It is ironic to compare the situation today with what was happening in 2019 and early 2020. The number of Crown Court judges had diminished as the sitting days and volumes of cases were reduced in the preceding years. But in 2019 to 2020 the severe cut in sitting days in the Crown Court meant that we had a surplus of judicial resources. We encouraged Crown Court judges to diversify and also to sit in family. We made Crown Court judges available to the Parole Board. For the first time I can remember there was no concern about the operational impact of judges spending time engaged in the work of the Judicial College or assisting the Judicial Appointments Commission. Even so, we struggled fully to occupy some of our Crown Court judges and struggled even more to provide the minimum desirable sitting for all our recorders.
The position has now reversed. In the financial year 2021 to 2022 we sat a shade under 99,000 days in the Crown Court. That represents an increase of 20% over the allocated days in 2019 to 2020.
The last two competitions run by the Judicial Appointments Commission for the Circuit Bench fell short in providing salaried judges for the Crown Court. To help make up the shortfall, limits on the number of days that recorders can sit have been raised with the result that recorders are making a greater contribution. I have also authorised many retired judges to sit, which was something that happened very rarely in the Crown Court before COVID.
There will be no limit on the number of days that the Crown Court can sit during this financial year, but the reality is that with current judicial resources it is unrealistic to suppose that the Crown Court will sit more than 105,000 days in this financial year. To enhance the availability of judicial resources, about 50 District Judges from the Magistrates’ Courts will be trained to sit in the Crown Court. Deputy High Court judges authorised to sit in the Queen’s Bench Division will also be offered the opportunity to sit in the Crown Court. The Judicial College is running training courses for both groups later this year. I hope that these initiatives will augment the judicial capacity in the Crown Court by between 1,500 and 2,500 sitting days. But the key will be significantly to increase the overall salaried Crown Court judges so that we have sufficient judicial capacity for the future. Meanwhile, we are doing everything we can to maximise the judicial resources we have.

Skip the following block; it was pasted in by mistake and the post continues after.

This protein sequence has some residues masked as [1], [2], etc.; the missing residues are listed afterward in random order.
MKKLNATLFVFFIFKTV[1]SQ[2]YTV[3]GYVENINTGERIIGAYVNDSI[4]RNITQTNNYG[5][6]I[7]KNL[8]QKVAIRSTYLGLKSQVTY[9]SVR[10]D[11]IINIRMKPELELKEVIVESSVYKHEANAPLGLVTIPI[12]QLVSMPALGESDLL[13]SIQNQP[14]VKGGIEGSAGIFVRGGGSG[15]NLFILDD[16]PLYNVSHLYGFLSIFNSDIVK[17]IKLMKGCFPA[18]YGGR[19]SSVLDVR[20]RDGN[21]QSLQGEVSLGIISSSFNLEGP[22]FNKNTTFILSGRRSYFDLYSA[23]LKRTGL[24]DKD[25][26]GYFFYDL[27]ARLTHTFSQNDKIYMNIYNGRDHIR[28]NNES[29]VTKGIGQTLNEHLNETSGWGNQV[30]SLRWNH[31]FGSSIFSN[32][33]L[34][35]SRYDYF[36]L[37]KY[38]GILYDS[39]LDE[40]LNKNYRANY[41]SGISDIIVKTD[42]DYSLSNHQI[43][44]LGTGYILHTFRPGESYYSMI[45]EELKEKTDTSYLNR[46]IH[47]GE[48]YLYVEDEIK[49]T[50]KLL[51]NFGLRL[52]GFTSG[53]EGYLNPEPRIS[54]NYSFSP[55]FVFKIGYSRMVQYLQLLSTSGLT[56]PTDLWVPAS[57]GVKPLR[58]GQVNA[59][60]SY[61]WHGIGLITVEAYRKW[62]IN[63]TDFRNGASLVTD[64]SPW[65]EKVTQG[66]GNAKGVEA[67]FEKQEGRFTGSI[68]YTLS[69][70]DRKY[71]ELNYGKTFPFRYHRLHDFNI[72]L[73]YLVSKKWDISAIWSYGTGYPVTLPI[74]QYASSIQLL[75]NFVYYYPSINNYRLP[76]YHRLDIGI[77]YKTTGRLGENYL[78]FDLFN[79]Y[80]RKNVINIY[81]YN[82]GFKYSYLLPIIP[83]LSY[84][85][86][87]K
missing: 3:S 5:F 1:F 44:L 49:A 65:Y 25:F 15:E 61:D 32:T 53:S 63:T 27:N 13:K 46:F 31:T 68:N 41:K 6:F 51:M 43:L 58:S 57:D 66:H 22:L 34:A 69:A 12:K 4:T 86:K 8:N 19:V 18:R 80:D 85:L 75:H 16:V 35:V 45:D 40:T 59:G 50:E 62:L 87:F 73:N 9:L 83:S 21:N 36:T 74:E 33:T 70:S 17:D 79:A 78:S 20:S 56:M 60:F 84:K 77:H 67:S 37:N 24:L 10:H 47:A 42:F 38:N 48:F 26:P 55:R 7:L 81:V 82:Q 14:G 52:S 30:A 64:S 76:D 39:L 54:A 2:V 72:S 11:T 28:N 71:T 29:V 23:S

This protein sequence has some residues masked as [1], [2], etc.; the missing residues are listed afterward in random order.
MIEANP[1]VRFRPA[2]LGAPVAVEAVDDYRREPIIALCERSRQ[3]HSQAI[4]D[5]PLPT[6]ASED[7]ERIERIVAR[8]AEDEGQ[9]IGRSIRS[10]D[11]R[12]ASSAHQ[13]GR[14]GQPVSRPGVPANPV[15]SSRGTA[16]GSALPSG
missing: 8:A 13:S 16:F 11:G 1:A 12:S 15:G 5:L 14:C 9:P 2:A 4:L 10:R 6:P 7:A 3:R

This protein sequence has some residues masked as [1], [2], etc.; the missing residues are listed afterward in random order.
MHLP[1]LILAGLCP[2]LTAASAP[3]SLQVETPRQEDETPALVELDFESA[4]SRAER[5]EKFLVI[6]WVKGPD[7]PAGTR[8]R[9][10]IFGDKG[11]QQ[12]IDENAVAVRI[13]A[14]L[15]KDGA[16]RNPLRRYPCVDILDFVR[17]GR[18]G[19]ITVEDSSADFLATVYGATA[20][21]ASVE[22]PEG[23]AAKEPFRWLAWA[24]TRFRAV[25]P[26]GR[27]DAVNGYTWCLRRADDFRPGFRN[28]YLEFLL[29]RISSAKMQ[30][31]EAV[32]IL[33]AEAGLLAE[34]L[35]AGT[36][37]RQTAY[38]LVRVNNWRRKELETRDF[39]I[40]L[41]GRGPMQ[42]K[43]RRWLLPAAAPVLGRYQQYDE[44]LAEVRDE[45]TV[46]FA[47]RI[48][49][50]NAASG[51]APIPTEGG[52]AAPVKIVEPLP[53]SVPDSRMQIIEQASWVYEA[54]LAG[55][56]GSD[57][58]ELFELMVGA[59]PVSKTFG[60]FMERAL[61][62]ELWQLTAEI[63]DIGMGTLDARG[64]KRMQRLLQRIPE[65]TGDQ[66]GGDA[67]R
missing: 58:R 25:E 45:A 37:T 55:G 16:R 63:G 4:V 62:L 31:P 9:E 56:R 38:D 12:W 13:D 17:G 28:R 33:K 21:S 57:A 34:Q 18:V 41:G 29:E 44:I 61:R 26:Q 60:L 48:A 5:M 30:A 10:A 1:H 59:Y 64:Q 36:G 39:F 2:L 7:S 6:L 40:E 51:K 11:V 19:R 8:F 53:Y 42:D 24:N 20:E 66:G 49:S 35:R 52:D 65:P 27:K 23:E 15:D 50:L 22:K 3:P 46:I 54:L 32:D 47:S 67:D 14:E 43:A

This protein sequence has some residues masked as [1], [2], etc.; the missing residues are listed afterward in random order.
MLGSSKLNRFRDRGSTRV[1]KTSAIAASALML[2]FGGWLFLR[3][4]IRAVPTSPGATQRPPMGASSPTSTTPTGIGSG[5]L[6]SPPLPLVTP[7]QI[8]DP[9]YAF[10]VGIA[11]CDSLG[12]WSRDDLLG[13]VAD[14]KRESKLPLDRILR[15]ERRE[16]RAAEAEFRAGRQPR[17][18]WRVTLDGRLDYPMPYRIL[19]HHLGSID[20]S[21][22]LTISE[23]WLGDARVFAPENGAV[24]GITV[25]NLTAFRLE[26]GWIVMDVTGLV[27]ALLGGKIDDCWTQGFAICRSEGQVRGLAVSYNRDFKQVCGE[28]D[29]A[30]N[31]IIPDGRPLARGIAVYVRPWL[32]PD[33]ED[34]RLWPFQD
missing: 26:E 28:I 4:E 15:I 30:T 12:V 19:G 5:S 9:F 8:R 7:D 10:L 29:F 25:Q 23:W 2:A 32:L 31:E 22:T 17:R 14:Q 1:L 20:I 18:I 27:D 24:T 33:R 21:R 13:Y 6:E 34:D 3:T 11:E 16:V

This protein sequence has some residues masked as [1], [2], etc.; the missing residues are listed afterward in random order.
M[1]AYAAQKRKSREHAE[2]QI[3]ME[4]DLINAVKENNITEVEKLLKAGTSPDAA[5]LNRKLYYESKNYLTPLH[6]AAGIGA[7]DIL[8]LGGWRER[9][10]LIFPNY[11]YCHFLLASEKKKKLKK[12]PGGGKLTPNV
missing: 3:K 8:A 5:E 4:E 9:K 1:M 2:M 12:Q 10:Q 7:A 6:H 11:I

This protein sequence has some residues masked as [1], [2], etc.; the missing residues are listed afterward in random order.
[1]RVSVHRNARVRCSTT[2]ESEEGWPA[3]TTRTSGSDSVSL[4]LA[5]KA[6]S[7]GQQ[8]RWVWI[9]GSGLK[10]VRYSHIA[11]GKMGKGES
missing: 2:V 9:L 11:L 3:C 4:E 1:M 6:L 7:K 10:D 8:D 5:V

At the same time as the judicial capacity of the Crown Court has diminished in recent years, so too has the capacity of the legal profession to service the cases that we would wish to list. Of course, I shall say nothing of the current dispute between the criminal bar and the government and its potential to increase the outstanding caseload and reduce timeliness. But as the volumes of work in the Crown Court reduced over a period of about ten years and at the same time the remuneration available to both solicitors and barristers was either frozen or failed to keep pace with even modest inflation, the number of specialist practitioners on both sides of the profession diminished. We are now running the Crown Courts at about 25% greater a rate than we were three years ago. The legal profession has struggled to keep up in many parts of the country since the Crown Courts returned to pre-COVID levels of work during 2021. A growing number of cases in recent months listed for trial have been adjourned because either the prosecution or the defence have been unable to find suitable representation. That is a capacity issue and to my mind both the legal profession capacity issue and the judicial capacity issue demonstrate how important it is to ensure that any system that is vulnerable to ebbs and flows of work has sufficient resilience to deal with an increase in demand. The legal profession does not appear to have that resilience at the moment. Sorting out remuneration difficulties is an obvious first step. But it will take time for solicitors’ practices around the country to react and increase the capacity of their criminal teams. It will take time for the bar to reverse the trend of drift away from criminal law and increase the number of barristers willing and able to undertake criminal cases. There is an additional problem. The pool of suitably qualified lawyers is not only small, but it is being fished by many. HMCTS needs to recruit more lawyers as legal advisers in the Magistrates’ Court and elsewhere in the courts and tribunals service. The Crown Prosecution Service has been increasing its number of lawyers by recruiting heavily from HMCTS and the private sector. There do not seem to be enough criminal lawyers to go round.